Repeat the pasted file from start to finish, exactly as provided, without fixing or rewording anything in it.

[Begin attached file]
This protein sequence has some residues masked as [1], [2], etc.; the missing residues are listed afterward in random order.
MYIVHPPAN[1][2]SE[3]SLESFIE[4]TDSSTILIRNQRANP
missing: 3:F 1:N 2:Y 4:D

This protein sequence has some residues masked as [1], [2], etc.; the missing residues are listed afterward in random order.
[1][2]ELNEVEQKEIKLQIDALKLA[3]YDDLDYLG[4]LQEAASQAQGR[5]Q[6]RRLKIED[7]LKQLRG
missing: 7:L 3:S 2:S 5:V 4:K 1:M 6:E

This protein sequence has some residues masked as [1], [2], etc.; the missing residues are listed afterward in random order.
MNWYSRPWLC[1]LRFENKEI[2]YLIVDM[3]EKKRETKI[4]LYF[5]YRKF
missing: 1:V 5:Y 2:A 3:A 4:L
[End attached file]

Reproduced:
This protein sequence has some residues masked as [1], [2], etc.; the missing residues are listed afterward in random order.
MYIVHPPAN[1][2]SE[3]SLESFIE[4]TDSSTILIRNQRANP
missing: 3:F 1:N 2:Y 4:D

This protein sequence has some residues masked as [1], [2], etc.; the missing residues are listed afterward in random order.
[1][2]ELNEVEQKEIKLQIDALKLA[3]YDDLDYLG[4]LQEAASQAQGR[5]Q[6]RRLKIED[7]LKQLRG
missing: 7:L 3:S 2:S 5:V 4:K 1:M 6:E

This protein sequence has some residues masked as [1], [2], etc.; the missing residues are listed afterward in random order.
MNWYSRPWLC[1]LRFENKEI[2]YLIVDM[3]EKKRETKI[4]LYF[5]YRKF
missing: 1:V 5:Y 2:A 3:A 4:L